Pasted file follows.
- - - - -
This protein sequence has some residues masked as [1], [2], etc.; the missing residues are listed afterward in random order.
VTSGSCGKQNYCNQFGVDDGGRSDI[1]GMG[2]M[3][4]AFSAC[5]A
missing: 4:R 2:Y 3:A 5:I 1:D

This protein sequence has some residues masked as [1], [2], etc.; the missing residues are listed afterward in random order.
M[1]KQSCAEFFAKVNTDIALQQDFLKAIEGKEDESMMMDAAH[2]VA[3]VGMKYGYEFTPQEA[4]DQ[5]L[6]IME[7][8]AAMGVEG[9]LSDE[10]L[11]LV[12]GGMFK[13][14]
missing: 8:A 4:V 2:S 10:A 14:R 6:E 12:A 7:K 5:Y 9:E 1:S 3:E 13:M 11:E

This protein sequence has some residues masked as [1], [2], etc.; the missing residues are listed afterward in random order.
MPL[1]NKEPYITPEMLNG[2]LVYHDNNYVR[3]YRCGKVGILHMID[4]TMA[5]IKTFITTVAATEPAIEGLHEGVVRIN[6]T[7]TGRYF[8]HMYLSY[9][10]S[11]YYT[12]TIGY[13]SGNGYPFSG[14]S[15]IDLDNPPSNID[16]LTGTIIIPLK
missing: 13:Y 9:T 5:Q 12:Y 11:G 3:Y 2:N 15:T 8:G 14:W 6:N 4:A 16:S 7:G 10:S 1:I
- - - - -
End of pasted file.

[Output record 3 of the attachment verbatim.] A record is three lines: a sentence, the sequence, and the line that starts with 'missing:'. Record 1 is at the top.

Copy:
This protein sequence has some residues masked as [1], [2], etc.; the missing residues are listed afterward in random order.
MPL[1]NKEPYITPEMLNG[2]LVYHDNNYVR[3]YRCGKVGILHMID[4]TMA[5]IKTFITTVAATEPAIEGLHEGVVRIN[6]T[7]TGRYF[8]HMYLSY[9][10]S[11]YYT[12]TIGY[13]SGNGYPFSG[14]S[15]IDLDNPPSNID[16]LTGTIIIPLK
missing: 13:Y 9:T 5:Q 12:Y 11:G 3:Y 2:N 15:T 8:G 14:W 6:N 4:A 16:S 7:G 10:S 1:I